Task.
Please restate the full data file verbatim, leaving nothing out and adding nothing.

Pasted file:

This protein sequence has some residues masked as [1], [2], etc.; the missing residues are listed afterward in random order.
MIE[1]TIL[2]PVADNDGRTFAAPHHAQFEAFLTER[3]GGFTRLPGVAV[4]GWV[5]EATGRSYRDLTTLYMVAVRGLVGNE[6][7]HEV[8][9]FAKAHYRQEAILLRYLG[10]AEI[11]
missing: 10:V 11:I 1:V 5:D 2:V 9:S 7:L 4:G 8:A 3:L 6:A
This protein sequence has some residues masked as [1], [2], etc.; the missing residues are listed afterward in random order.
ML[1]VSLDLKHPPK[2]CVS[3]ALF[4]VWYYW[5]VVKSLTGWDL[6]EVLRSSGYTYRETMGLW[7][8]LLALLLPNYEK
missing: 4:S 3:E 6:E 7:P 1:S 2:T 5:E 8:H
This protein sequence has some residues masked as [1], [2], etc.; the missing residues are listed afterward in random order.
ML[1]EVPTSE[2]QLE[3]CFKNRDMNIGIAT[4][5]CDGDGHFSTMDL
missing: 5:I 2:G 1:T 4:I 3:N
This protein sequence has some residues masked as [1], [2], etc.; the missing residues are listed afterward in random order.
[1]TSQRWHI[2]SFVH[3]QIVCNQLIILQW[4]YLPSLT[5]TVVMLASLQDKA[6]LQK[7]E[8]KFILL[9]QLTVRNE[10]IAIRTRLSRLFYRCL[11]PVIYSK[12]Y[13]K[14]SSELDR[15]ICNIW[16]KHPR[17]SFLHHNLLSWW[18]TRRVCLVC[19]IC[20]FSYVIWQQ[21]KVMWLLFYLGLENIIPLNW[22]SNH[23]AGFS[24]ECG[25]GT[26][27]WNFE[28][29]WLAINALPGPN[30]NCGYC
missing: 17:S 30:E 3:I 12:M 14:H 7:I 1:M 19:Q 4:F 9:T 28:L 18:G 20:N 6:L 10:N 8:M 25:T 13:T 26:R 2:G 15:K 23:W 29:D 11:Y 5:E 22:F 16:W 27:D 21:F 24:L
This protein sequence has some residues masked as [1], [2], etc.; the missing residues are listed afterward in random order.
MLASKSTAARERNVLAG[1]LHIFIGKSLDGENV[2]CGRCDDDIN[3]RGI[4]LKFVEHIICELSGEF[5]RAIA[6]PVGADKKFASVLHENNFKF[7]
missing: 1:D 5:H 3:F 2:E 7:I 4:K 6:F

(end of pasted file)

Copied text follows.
This protein sequence has some residues masked as [1], [2], etc.; the missing residues are listed afterward in random order.
MIE[1]TIL[2]PVADNDGRTFAAPHHAQFEAFLTER[3]GGFTRLPGVAV[4]GWV[5]EATGRSYRDLTTLYMVAVRGLVGNE[6][7]HEV[8][9]FAKAHYRQEAILLRYLG[10]AEI[11]
missing: 10:V 11:I 1:V 5:D 2:V 9:S 7:L 4:G 8:A 3:L 6:A
This protein sequence has some residues masked as [1], [2], etc.; the missing residues are listed afterward in random order.
ML[1]VSLDLKHPPK[2]CVS[3]ALF[4]VWYYW[5]VVKSLTGWDL[6]EVLRSSGYTYRETMGLW[7][8]LLALLLPNYEK
missing: 4:S 3:E 6:E 7:P 1:S 2:T 5:E 8:H
This protein sequence has some residues masked as [1], [2], etc.; the missing residues are listed afterward in random order.
ML[1]EVPTSE[2]QLE[3]CFKNRDMNIGIAT[4][5]CDGDGHFSTMDL
missing: 5:I 2:G 1:T 4:I 3:N
This protein sequence has some residues masked as [1], [2], etc.; the missing residues are listed afterward in random order.
[1]TSQRWHI[2]SFVH[3]QIVCNQLIILQW[4]YLPSLT[5]TVVMLASLQDKA[6]LQK[7]E[8]KFILL[9]QLTVRNE[10]IAIRTRLSRLFYRCL[11]PVIYSK[12]Y[13]K[14]SSELDR[15]ICNIW[16]KHPR[17]SFLHHNLLSWW[18]TRRVCLVC[19]IC[20]FSYVIWQQ[21]KVMWLLFYLGLENIIPLNW[22]SNH[23]AGFS[24]ECG[25]GT[26][27]WNFE[28][29]WLAINALPGPN[30]NCGYC
missing: 17:S 30:E 3:I 12:M 14:H 7:I 1:M 19:Q 4:F 9:T 28:L 18:G 20:N 6:L 10:N 8:M 25:T 13:T 26:R 2:G 15:K 23:W 29:D 11:Y 5:E 22:F 16:W 27:D 21:F 24:L
This protein sequence has some residues masked as [1], [2], etc.; the missing residues are listed afterward in random order.
MLASKSTAARERNVLAG[1]LHIFIGKSLDGENV[2]CGRCDDDIN[3]RGI[4]LKFVEHIICELSGEF[5]RAIA[6]PVGADKKFASVLHENNFKF[7]
missing: 1:D 5:H 3:F 2:E 7:I 4:K 6:F